Posts

Cleveland Indians Have Home-Field Advantage on Recycling

ny timesThe New York Times, “Cleveland Indians Have a Home-Field Advantage on Recycling,” by Diane Cardwell

As governments and industry seek to reduce emissions of methane — a more powerful heat-trapping gas than carbon dioxide — by limiting the amount of organic waste in landfills, large food processors are looking for new ways to get rid of their leftovers. Food waste, an estimated 34 million tons a year, according to the Environmental Protection Agency’s most recent figures, is the largest component of landfills, which are responsible for roughly 18 percent of the nation’s methane emissions.

NationSwell

nationswell-150x61[1]NationSwell, “Inside the Business of Turning Your Leftovers into 33 Million Bags of Mulch,” by Chris Peak

Waste, energy and agriculture. These three massive topics will affect how our ecosystem fares in the future. Harvest Power, a company founded in 2008, is providing local solutions that intersect all three. And they start by changing one unlikely place: the municipal dump.

How To End our Fossil Fuel Addition by 2050

The folks over at Arbtech reached out recently with a neat info graphic on curbing our fossil fuel addition over the next few decades.  What do you think: Do you agree with their 5 key principles for an energy revolution?

How-can-we-end-our-fossil-fuel-addiction-by-2050[1]

What happens to your scraps? Vancouver’s green bin program reduces garbage heading to landfill by 40 per cent

province[1]The Province,What happens to your scraps?,” by Cassidy Olivier

 

If you’ve ever wondered what happens to the food scraps you toss into your green bin, the place to go looking for answers is at the end of a nondescript road just off Westminster Highway in Richmond.

That’s where you’ll find Joe Canning, general manager of Harvest Power, who will gladly walk you through the complicated, and entirely engrossing, process that turns yesterday’s leftovers into the building blocks for tomorrow’s food.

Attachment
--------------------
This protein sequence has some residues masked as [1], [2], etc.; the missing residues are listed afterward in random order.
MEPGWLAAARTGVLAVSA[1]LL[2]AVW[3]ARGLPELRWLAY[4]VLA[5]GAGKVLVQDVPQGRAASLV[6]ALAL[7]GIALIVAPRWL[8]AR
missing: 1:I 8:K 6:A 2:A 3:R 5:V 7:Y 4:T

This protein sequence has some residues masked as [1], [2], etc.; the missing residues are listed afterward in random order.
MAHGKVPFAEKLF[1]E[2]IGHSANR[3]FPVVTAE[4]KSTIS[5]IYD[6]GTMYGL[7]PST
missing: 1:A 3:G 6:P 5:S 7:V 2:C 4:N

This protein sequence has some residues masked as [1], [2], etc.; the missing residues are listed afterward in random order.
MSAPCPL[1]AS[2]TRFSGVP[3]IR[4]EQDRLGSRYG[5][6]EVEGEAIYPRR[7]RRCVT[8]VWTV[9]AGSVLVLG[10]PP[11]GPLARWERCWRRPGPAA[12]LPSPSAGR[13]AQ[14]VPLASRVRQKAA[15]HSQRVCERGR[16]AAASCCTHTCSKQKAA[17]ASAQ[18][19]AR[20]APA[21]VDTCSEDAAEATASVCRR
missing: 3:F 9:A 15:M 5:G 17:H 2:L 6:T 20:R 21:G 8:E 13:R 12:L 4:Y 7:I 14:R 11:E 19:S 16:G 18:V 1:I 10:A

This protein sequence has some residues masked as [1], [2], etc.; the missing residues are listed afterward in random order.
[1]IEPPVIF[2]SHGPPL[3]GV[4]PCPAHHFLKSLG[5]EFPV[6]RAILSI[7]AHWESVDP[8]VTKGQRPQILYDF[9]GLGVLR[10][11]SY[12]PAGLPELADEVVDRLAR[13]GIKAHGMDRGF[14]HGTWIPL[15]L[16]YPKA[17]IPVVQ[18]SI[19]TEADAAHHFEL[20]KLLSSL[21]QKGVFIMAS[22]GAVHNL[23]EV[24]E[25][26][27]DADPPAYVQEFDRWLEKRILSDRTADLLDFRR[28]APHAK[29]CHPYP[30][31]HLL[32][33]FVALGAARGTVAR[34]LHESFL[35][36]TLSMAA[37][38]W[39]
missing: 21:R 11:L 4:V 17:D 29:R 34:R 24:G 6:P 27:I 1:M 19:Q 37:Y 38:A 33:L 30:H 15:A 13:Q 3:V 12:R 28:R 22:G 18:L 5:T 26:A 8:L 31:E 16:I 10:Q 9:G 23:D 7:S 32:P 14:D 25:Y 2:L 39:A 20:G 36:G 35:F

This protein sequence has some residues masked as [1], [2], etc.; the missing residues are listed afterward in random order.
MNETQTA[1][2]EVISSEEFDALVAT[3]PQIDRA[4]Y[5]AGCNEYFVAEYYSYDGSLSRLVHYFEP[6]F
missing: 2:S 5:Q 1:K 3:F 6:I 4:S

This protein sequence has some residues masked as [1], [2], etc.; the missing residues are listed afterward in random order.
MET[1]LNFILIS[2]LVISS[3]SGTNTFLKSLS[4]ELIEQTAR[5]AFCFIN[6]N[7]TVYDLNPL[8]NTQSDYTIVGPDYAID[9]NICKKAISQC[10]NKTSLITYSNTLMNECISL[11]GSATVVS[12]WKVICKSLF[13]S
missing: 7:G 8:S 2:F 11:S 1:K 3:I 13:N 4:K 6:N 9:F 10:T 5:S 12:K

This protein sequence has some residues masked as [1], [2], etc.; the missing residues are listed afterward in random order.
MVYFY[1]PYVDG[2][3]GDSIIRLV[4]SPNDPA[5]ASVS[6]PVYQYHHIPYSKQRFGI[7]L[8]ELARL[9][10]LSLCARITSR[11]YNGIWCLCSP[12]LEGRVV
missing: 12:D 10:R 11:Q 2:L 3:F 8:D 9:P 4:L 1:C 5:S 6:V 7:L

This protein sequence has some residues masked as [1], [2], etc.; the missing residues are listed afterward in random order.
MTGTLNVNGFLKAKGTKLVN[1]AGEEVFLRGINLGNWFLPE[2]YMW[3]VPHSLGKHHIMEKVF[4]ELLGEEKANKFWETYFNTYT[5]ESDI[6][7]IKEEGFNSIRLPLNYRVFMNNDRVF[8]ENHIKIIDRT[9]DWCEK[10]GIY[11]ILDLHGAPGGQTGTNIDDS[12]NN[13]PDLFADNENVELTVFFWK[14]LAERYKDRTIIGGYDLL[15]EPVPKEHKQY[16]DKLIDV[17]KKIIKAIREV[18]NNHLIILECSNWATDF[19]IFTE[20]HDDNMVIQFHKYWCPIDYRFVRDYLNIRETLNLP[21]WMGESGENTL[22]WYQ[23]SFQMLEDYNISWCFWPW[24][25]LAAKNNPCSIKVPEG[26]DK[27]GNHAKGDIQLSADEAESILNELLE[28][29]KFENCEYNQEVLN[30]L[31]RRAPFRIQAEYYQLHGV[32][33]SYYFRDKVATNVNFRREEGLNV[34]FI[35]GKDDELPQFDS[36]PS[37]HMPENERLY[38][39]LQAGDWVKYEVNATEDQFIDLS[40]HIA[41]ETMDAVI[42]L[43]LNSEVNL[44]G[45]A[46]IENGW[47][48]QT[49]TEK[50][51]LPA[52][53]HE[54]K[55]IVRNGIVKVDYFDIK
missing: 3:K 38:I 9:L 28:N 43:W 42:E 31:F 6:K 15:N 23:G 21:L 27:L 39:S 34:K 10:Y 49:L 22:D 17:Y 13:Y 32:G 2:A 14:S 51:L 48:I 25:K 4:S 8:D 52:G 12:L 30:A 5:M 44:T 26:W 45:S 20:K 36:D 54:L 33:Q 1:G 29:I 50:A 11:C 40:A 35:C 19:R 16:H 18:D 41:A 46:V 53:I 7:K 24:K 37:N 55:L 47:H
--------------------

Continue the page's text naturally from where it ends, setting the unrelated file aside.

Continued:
Harvest Energy Garden – Richmond, BC – GRAND OPENING

We had an excellent day celebrating the partnerships that make the Energy Garden in Richmond BC possible.

Slideshow:

Speakers:

  • Paul Sellew, founder and CEO Harvest Power
  • Honourable Kerry-Lynne Findlay, Canada’s Minister of National Revenue
  • Michael Weedon, CEO BC Bioenergy Network
  • Mayor Malcolm Brodie, Mayor of the City of Richmond and Chair of Metro’s Zero Waste Committee
  • Prof. Grossmann, CEO GICON

Energy Garden in Richmond, BC

Press:

 

  • Azom.com, “Harper Government Celebrates Official Opening of Harvest Power Energy Garden Site,” 2013.09.12
  • CBC OnlineMention of Kerry Lynne Findlay and contribution
  • Clean Energy Canad at TIDEScanada, “Peelings Power: The Energy Garden is Growing a Cleaner Future,” Michael Weedon 2013.09.12
  • CleanTechnica, “The Power of Rubbish: It’s Quite Good,” 2013.09.16
  • Electrical Business Magazine, “Harvest Power Energy Garden site marks official opening,” 2013.09.12
  • Richmond News, “One person’s trash is another one’s power: ‘Energy garden’ opens, organic recycling facility can power 900 homes a year,’” Philip Raphael 2013.09.12
  • Salon.com, “North America’s largest ‘commercial digester’ turns pizza crusts to energy,” Pete Danko 2013.09.12
  • Earth Techling, “In BC, Old Leftovers (And More) Become Power,” Pete Danko
  • SingTao, “美商列市設廠 廚餘轉化能源” 2013.09.13
  • Solid Waste & Recycling, “BC’s massive new AD facility feeds electricity grid,” SWR Staff 2013.09.12
  • Waste & Recycling News, “Harvest Power opens new anaerobic digester,” Jim Johnson 2013.09.12
  • Waste 360, “Harvest Power Starts Anaerobic Digestion Facility for Organic Waste,” Allan Gerlat 2013.09.12